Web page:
Columbus Blue Jackets’ Post-Lockout Outlook

Photo courtesy of nhl.com

By Tim Lucarelli (@tlucarelli)

On January 6th, hockey fans woke up to what felt like Christmas morning. It was the moment everyone had been waiting for – Gary Bettman and Donald Fehr had finally announced that the NHL and NHLPA had come to an agreement on a new collective bargaining agreement.

Hockey fans and players alike are ecstatic for the season to finally open. For Columbus Blue Jackets fans, quite a bit has changed since the 2011-12 season ended, and many players found work elsewhere. To prepare for the long-awaited 2013 season (forget that “2012-13” label now), we will take a quick look at what has happened since the last CBA expired.

The biggest news of all is the hiring of John Davidson, considered to be one of the most sought-after presidents an NHL club could have. He brings something that the Columbus organization has lacked since its inception – experience. Davidson took the St. Louis Blues franchise from struggling to absolutely dominant – and flat-out stacked in goal (Jaroslav Halak, Brian Elliott, Jake Allen, Jordan Binnington, and Niklas Lundstrom among others).

When talking about the work that needs to be done to turn around the Columbus franchise, Davidson made it clear that he is not afraid to get his hands dirty and get to the root of the issues. “You build it one brick at a time. That’s the only way to go. That’s what’s going to happen here.”

When looking at Davidson’s track record, it would appear that the Blue Jackets’ front office is in the best position it’s ever been in, and that will only get better as Davidson assembles his team.

So what have these players been up to?

Nine players chose to skate in at least some regard over in Europe. Anisimov was tied for 19th in KHL scoring before he left, while Vinny Prospal was tied for 10th overall in points-per-game in the Czech league. Sergei Bobrovsky was phenomenal in his time in the KHL, leading SKA to the top of the Western Conference standings, while going 18-3 with two shutouts.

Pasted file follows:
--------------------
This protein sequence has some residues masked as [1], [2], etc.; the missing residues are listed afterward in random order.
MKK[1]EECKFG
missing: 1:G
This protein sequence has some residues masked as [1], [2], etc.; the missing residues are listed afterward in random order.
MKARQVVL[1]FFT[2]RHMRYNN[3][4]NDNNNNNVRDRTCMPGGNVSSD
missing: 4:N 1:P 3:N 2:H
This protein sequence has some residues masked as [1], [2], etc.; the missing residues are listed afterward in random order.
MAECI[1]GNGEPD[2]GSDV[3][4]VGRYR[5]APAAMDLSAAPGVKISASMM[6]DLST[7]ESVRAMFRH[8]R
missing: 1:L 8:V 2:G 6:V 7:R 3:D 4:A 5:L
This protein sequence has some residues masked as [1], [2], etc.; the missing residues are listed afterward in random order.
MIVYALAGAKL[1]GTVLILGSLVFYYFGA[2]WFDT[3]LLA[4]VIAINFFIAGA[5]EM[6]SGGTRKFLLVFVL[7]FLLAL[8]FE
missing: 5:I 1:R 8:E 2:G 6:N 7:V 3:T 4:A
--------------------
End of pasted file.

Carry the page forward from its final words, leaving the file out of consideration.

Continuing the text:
Six players stayed in North America, mostly playing for the Springfield Falcons, although Brandon Dubinsky (ineligible for the AHL) chose to venture home and join the Alaska Aces (as did fellow Alaska natives Scott Gomez, Nate Thompson, and Joey Crabb). Dubinsky did break his hand in Alaska, but has since returned to the lineup and will be ready to join Columbus for the start of the season.

Cam Atkinson has been on an absolute tear in Springfield, where he is the third highest scorer in the AHL, trailing only Edmonton’s Jordan Eberle and Justin Schultz. Ryan Johansen has progressed a little slower than expected, but his time in Springfield should have really helped prepare him for the start of the NHL campaign. Tim Erixon has still yet to play a game for the Blue Jackets, but his AHL performance certainly has him in the mix as he currently stands seventh overall in defensemen scoring.

Although fans were anxiously awaiting Ryan Murray’s arrival, he sustained a severe shoulder injury that has sidelined him for what will be the remainder of the season.

That leaves eight players – forwards R.J. Umberger, Nick Foligno, Colton Gillies, and Derek MacKenzie, defensemen James Wisniewski, Adrian Aucoin, and Jack Johnson, and goaltender Steve Mason – who chose not to play at all during the lockout. Umberger chose to give back to Ohio State, where he played his college hockey, by serving as a volunteer assistant coach, but the others stayed out of the spotlight and chose to prepare for the season in their own way.

With the excitement of hockey finally returning, the Columbus Blue Jackets are ready to come together as a group and get down to business. Early Sunday morning, Aaron Portzline wrote, “Derick Brassard was packing his bags to fly to Columbus tonight, while Blue Jackets players in Russia and Europe were said to be buying plane tickets to arrange their return trips home.

Jackets right winger Derek Dorsett joked, ‘Can we start tomorrow?’”

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